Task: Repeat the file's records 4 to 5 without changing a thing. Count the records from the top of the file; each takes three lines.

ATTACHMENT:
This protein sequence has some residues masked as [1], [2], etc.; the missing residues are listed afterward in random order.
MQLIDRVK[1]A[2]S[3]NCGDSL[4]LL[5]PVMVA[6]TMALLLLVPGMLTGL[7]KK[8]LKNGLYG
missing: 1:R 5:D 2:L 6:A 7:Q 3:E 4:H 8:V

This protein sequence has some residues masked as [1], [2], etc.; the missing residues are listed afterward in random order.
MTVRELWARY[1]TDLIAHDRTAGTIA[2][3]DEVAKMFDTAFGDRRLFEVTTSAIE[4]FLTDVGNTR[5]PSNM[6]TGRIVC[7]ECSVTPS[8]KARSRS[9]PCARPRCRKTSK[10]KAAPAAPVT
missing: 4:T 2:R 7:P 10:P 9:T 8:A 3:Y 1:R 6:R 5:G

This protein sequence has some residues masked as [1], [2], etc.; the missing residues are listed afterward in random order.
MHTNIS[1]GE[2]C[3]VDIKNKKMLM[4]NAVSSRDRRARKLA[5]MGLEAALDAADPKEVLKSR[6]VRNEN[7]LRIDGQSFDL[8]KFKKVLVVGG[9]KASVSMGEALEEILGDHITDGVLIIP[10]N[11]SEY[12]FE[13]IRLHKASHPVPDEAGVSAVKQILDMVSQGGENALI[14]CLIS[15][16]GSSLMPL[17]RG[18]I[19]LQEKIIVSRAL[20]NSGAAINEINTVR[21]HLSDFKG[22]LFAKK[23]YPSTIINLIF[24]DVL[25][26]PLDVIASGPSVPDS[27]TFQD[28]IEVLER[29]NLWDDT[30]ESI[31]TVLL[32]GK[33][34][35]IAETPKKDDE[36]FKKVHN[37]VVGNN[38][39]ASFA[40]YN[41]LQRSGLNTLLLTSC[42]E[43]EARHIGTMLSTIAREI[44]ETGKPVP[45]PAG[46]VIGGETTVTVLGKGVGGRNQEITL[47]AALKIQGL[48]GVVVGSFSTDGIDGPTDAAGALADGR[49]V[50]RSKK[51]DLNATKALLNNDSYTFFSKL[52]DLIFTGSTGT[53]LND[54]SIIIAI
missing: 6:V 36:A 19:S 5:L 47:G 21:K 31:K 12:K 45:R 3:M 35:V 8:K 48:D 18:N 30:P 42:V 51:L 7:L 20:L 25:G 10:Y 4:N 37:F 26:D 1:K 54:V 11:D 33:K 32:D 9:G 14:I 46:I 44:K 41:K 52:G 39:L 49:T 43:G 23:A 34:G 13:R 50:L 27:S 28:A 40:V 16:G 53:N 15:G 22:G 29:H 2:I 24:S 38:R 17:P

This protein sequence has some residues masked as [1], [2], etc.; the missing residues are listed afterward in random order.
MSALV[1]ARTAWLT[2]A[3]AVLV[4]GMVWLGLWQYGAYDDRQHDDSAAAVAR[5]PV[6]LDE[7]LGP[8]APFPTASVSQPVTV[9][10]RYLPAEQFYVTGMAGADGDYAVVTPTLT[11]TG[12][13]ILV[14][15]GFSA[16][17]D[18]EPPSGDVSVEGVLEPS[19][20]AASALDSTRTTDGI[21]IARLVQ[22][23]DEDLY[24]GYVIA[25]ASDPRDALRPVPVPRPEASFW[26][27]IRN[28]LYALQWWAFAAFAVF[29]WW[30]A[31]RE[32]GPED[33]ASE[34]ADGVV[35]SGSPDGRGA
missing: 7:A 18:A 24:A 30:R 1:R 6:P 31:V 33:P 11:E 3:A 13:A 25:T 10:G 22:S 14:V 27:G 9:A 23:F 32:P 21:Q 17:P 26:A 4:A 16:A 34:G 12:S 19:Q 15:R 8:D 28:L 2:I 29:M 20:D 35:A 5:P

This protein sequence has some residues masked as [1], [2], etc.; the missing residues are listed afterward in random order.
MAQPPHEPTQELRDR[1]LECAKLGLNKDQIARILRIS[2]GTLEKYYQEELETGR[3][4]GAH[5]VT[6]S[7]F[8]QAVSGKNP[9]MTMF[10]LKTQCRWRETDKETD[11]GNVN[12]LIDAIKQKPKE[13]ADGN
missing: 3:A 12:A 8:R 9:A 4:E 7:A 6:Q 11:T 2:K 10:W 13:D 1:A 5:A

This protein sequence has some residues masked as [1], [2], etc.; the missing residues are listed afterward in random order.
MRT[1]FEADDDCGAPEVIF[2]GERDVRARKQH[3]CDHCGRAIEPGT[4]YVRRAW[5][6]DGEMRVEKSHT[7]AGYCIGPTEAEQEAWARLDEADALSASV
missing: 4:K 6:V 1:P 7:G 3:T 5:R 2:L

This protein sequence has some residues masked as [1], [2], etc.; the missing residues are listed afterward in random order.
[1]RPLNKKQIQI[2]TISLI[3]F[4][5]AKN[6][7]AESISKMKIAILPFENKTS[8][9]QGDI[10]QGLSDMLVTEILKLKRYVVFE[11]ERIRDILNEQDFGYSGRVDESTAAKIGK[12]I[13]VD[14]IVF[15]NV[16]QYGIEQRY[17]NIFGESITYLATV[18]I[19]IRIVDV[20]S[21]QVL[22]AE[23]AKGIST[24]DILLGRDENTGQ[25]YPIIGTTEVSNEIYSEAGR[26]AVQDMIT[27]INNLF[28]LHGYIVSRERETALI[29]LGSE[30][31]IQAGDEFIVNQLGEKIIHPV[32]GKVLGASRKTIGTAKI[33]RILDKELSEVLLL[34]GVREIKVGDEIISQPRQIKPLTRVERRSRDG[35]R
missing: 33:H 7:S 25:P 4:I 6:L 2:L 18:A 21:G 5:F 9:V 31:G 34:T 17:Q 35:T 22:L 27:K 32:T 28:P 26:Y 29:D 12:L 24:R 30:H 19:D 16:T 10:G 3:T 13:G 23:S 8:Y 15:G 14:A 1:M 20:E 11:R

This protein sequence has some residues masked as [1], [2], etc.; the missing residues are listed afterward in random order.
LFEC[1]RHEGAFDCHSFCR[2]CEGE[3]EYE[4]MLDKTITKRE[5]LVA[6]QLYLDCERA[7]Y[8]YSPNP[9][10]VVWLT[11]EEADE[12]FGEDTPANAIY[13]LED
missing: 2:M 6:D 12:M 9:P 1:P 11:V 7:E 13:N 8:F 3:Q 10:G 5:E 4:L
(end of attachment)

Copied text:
This protein sequence has some residues masked as [1], [2], etc.; the missing residues are listed afterward in random order.
MSALV[1]ARTAWLT[2]A[3]AVLV[4]GMVWLGLWQYGAYDDRQHDDSAAAVAR[5]PV[6]LDE[7]LGP[8]APFPTASVSQPVTV[9][10]RYLPAEQFYVTGMAGADGDYAVVTPTLT[11]TG[12][13]ILV[14][15]GFSA[16][17]D[18]EPPSGDVSVEGVLEPS[19][20]AASALDSTRTTDGI[21]IARLVQ[22][23]DEDLY[24]GYVIA[25]ASDPRDALRPVPVPRPEASFW[26][27]IRN[28]LYALQWWAFAAFAVF[29]WW[30]A[31]RE[32]GPED[33]ASE[34]ADGVV[35]SGSPDGRGA
missing: 7:A 18:A 24:A 30:R 1:R 6:P 31:V 33:P 11:E 3:A 13:A 25:T 10:G 22:S 14:V 27:G 9:A 23:F 32:P 21:Q 17:P 26:A 4:A 16:A 34:G 12:S 19:Q 15:R 8:D 28:L 2:I 29:M 20:D 35:A 5:P

This protein sequence has some residues masked as [1], [2], etc.; the missing residues are listed afterward in random order.
MAQPPHEPTQELRDR[1]LECAKLGLNKDQIARILRIS[2]GTLEKYYQEELETGR[3][4]GAH[5]VT[6]S[7]F[8]QAVSGKNP[9]MTMF[10]LKTQCRWRETDKETD[11]GNVN[12]LIDAIKQKPKE[13]ADGN
missing: 3:A 12:A 8:R 9:A 4:E 7:A 6:Q 11:T 2:K 10:W 13:D 1:A 5:A